A minister has been accused of claiming the UK has a high Covid death toll because it has so many obese people.
George Freeman, the science minister, was seeking to defend the government’s initial respond to the pandemic on Tuesday after a damning report by a group of cross-party MPs accused it of a severe public health failure.
Asked to explain why Britain has the highest death toll in Europe, he told the BBC: “A lot of that is actually to do with the very, very heavy obesity-related cardio metabolic chronic disease cohort that we’ve been carrying for years.
“That’s a failure of public health in this country over decades.”
Serious errors and delays at the hands of the government and scientific advisers cost lives during the Covid-19 pandemic, MPs said on Tuesday.
The study, from the cross-party Science and Technology Committee and the Health and Social Care Committee, said the UK’s preparation for a pandemic was far too focused on flu, while ministers waited too long to push through lockdown measures in early 2020.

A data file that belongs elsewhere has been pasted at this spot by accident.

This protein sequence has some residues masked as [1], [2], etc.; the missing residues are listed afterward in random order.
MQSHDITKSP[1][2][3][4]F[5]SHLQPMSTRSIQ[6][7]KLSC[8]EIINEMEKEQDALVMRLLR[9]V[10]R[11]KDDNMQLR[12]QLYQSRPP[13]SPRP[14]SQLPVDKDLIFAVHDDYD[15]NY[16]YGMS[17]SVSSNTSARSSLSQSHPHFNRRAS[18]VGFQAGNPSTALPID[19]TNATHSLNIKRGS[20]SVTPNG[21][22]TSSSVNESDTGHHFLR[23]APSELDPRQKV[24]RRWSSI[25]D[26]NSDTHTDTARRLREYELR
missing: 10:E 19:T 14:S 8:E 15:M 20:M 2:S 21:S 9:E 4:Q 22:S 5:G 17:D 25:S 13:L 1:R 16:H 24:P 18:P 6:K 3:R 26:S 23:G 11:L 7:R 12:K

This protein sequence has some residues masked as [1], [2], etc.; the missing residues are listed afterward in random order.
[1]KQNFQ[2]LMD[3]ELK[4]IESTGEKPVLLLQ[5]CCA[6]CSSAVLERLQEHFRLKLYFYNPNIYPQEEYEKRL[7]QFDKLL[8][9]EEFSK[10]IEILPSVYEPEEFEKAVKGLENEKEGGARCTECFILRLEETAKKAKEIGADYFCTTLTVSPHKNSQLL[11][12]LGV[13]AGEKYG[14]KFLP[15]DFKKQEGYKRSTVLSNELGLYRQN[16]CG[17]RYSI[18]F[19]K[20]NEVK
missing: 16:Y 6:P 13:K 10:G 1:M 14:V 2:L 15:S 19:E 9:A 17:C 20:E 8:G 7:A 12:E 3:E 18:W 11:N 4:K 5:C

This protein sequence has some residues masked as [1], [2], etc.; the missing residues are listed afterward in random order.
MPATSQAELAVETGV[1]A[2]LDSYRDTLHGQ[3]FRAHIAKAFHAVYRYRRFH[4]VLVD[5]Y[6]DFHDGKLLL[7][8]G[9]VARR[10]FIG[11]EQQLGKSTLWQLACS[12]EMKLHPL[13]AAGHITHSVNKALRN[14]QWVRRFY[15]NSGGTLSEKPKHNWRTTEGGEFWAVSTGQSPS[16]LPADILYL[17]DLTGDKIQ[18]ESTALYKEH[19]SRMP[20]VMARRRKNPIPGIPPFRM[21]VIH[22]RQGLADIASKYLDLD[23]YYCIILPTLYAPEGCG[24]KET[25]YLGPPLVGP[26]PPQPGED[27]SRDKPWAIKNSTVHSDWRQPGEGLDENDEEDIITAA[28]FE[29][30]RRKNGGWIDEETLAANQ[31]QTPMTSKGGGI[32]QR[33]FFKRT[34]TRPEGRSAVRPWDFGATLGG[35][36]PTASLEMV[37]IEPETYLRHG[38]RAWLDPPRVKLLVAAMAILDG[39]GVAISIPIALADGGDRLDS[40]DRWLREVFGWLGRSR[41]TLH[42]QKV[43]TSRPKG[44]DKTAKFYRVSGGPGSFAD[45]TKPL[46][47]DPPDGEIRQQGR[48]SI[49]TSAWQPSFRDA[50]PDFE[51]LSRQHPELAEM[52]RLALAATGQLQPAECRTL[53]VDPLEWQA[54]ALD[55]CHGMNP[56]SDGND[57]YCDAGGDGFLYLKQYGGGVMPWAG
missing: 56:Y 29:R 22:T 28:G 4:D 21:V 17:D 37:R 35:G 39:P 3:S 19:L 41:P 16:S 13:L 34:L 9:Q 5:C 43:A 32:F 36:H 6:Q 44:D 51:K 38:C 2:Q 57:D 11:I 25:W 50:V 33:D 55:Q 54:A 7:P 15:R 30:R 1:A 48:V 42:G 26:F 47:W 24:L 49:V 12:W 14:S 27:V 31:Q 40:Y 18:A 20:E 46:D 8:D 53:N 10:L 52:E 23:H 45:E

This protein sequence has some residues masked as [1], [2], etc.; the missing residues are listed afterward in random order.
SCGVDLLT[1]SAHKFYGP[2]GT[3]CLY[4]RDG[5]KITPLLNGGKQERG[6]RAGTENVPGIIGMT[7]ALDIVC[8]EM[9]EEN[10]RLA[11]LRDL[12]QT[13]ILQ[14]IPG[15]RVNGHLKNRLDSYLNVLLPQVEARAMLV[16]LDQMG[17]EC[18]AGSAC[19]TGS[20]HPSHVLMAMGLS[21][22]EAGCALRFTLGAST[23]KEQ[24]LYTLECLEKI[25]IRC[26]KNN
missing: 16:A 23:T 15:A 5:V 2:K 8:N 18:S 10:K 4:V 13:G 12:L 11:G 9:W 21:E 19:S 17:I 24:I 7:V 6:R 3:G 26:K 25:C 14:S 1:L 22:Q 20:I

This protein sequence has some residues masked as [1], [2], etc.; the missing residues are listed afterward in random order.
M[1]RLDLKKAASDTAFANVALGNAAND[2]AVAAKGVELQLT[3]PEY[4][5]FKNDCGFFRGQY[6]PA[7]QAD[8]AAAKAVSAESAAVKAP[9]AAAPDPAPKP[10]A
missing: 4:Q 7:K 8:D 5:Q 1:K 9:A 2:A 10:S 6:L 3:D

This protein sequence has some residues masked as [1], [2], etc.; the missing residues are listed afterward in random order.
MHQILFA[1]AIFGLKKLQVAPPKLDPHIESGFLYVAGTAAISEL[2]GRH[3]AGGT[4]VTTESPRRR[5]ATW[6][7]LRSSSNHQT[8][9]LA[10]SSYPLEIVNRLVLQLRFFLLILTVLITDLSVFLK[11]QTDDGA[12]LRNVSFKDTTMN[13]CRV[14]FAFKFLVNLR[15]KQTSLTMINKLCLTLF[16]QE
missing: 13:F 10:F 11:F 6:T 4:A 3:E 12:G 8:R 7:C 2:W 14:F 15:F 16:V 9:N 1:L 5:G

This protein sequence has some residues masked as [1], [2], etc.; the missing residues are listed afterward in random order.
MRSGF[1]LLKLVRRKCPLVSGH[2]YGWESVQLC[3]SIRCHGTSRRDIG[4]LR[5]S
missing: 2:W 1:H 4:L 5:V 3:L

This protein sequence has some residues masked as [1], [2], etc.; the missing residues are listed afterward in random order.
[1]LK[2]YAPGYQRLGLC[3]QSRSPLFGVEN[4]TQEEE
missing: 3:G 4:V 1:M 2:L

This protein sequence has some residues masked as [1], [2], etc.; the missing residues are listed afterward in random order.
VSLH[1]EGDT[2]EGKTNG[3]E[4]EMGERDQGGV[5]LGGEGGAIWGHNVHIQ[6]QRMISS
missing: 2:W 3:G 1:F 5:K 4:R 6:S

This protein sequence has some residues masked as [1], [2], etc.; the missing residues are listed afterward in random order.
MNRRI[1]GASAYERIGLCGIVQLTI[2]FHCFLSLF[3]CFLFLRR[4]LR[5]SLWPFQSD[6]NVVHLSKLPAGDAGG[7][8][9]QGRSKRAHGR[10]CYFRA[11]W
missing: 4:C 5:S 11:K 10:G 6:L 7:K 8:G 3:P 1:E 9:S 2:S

In a wide-ranging report, MPs said the UK’s pandemic planning was too “narrowly and inflexibly based on a flu model” that failed to learn the lessons from Sars, Mers and Ebola.
Former chief medical officer Professor Dame Sally Davies told MPs there was “groupthink”, with infectious disease experts not believing that “Sars, or another Sars, would get from Asia to us”.
Once Covid-19 emerged in China, MPs said the UK policy was to take a “gradual and incremental approach” to interventions such as social distancing, isolation and lockdowns.
In their study, they said this was “a deliberate policy” proposed by scientists and adopted by UK governments, which has now been shown to be “wrong” and led to a higher death toll.
The MPs said the “decisions on lockdowns and social distancing during the early weeks of the pandemic – and the advice that led to them – rank as one of the most important public health failures the United Kingdom has ever experienced”.
And Dr David Strain, the clinical lead for Covid services at the Royal Devon and Exeter NHS Foundation Trust, told the i newspaper that Freeman’s claim was “simply untrue”.
“At the best this comment is scapegoating for governmental inaction early in the pandemic whilst is highly inflammatory against a population who have underlying metabolic disease,” he said.
“The example to counter this would be Saudi Arabia that has much higher rates of obesity but a co-ordinated central response prevented anything like the death toll we have seen.”
Saudi Arabia has recorded fewer than 10,000 Covid-related deaths since the pandemic began – and has a significantly higher obesity rate in its male and female adult population.